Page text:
MHS offers disc golf to students

Disc golf offers an inexpensive alternative to school based athletics. MHS security guard Todd Tardie created the disc golf club at school two years ago.

By Connor Devereux | Opinion Editor

Discs fly and chain baskets clink as the Marshfield disc golf club begins practice this spring.

Disc golf is played similarly to regular golf. Each hole starts with a tee-off, and is followed by more throws until a player reaches the basket. Every time a disc is thrown, a stroke is counted. At the end of the game, the strokes are added up and the player with the fewest strokes is the winner.

The team is led by freshmen DJ Herrington, Jake Miles, Kyle Tardie and Vincent Tine. The disc golf club became a club sport two years ago under the supervision of MHS security guard Todd Tardie, Kyle’s father.  Tardie is excited for their eight week season and believes there are several very talented disc golfers on the team.

“It is really competitive,” Tardie said. “We have a lot of talented individuals on our team.”

Although the sport is competitive, Tardie encourages boys and girls who may be interested to come out for the team by talking to Tardie. A $75 fee is required to pay for the bus trips, tournaments and prizes.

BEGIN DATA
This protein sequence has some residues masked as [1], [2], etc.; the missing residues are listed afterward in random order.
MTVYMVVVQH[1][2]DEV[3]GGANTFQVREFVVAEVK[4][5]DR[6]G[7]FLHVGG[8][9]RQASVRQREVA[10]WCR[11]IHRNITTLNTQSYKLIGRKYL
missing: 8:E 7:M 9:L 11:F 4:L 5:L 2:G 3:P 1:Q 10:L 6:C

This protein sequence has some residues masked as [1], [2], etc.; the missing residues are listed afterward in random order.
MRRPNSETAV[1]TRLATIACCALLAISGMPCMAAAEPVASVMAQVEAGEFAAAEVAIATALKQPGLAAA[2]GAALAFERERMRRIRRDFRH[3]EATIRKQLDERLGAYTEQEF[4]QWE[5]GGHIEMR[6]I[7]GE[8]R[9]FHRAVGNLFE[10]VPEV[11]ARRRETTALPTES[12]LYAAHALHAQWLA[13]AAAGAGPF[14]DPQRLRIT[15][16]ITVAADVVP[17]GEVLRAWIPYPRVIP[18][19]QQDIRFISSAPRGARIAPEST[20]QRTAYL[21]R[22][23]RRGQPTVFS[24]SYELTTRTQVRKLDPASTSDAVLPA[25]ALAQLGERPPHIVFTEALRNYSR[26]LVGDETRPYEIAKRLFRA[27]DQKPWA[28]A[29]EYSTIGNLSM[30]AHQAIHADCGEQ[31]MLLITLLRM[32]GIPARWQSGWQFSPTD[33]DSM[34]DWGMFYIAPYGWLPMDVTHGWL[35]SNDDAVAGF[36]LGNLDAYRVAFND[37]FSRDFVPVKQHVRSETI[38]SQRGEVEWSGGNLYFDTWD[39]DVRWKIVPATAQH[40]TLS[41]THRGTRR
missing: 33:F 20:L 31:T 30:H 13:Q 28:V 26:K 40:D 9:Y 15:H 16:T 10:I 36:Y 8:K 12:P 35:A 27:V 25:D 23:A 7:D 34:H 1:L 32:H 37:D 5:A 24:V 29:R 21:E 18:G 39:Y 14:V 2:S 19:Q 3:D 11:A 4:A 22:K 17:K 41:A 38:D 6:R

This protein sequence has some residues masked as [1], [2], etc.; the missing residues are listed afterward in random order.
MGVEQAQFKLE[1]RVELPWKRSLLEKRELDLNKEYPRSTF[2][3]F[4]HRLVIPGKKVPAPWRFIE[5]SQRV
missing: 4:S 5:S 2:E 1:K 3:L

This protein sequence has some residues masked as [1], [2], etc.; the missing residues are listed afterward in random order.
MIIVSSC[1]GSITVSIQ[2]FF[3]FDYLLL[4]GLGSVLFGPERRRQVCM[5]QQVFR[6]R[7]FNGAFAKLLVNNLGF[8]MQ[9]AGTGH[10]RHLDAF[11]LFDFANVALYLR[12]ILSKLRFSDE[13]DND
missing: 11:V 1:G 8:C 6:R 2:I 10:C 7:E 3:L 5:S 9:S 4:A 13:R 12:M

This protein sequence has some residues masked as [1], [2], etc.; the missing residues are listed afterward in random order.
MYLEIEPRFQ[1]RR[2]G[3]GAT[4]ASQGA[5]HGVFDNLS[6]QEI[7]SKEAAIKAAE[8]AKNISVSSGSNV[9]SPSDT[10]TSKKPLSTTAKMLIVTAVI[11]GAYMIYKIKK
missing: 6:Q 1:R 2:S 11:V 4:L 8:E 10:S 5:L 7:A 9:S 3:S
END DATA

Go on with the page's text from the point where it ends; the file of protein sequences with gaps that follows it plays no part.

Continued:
“If someone wants to learn disc golf, we provide a great place to learn how,” Tardie said.

Since disc golf is a club sport, it is not sanctioned by the OSAA, and athletes must practice on their own time.

“We don’t have actual practices,” Tardie said. “However, we normally meet on the weekends at the Winsor Disc Golf Course by Ferry Street Park.”
Even though disc golf is not a formal sport with organized practices, many individuals still find the sport to be a great experience.

“Whether on the bus or on the course, it’s just fun to hang out with friends,” Tine said.

According to Tardie, the team drives up to Eugene on weekends to play in tournaments. Since disc golf is a developing sport, not many other schools have teams and the Marshfield team mostly plays against each other. However, Tardie believes he can get other schools to start their own clubs.

“We are hoping to encourage other schools to start clubs by having a disc golf club at Marshfield,” Tardie said.

Tardie said one of the reasons many find disc golf so appealing is because it does not cost money to go to a disc golf course and discs are not lost as easily as golf balls.

“It’s a fast growing sport that is cheap,” Tardie said. “It’s not like actual ball golf which can get quite expensive.”

Tine agrees with Tardie and loves the fact disc golf is inexpensive and is easily learned.

“You don’t have to be super athletic to play,” Tine said.

Whether the team is at a tournament together or playing on a sunny Saturday afternoon, the members of the team all agree they enjoy being together.

Freshman Rylee Trendell said he can always count on a fun weekend when playing disc golf.

“The disc golf club is a cheap way to hang with friends and get some fun entertainment,” Trendell said.